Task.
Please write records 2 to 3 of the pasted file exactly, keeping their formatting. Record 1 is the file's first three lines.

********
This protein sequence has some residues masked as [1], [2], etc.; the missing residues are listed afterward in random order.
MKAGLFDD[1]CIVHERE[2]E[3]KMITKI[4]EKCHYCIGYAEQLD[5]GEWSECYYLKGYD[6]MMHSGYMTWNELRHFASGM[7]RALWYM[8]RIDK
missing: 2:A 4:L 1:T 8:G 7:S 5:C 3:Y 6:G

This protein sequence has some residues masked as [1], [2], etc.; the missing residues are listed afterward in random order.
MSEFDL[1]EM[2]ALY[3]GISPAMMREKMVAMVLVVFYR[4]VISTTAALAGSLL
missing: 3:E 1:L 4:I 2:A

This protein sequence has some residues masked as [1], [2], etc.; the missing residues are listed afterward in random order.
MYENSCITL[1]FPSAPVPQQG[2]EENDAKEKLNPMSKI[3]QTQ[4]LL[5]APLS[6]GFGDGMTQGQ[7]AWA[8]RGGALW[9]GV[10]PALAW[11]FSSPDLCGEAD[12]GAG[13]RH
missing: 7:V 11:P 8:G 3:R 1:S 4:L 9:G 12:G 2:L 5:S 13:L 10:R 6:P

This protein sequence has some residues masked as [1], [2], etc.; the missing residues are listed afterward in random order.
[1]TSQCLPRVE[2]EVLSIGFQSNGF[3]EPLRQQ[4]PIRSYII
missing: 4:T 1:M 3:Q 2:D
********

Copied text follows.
This protein sequence has some residues masked as [1], [2], etc.; the missing residues are listed afterward in random order.
MSEFDL[1]EM[2]ALY[3]GISPAMMREKMVAMVLVVFYR[4]VISTTAALAGSLL
missing: 3:E 1:L 4:I 2:A

This protein sequence has some residues masked as [1], [2], etc.; the missing residues are listed afterward in random order.
MYENSCITL[1]FPSAPVPQQG[2]EENDAKEKLNPMSKI[3]QTQ[4]LL[5]APLS[6]GFGDGMTQGQ[7]AWA[8]RGGALW[9]GV[10]PALAW[11]FSSPDLCGEAD[12]GAG[13]RH
missing: 7:V 11:P 8:G 3:R 1:S 4:L 9:G 12:G 2:L 5:S 13:L 10:R 6:P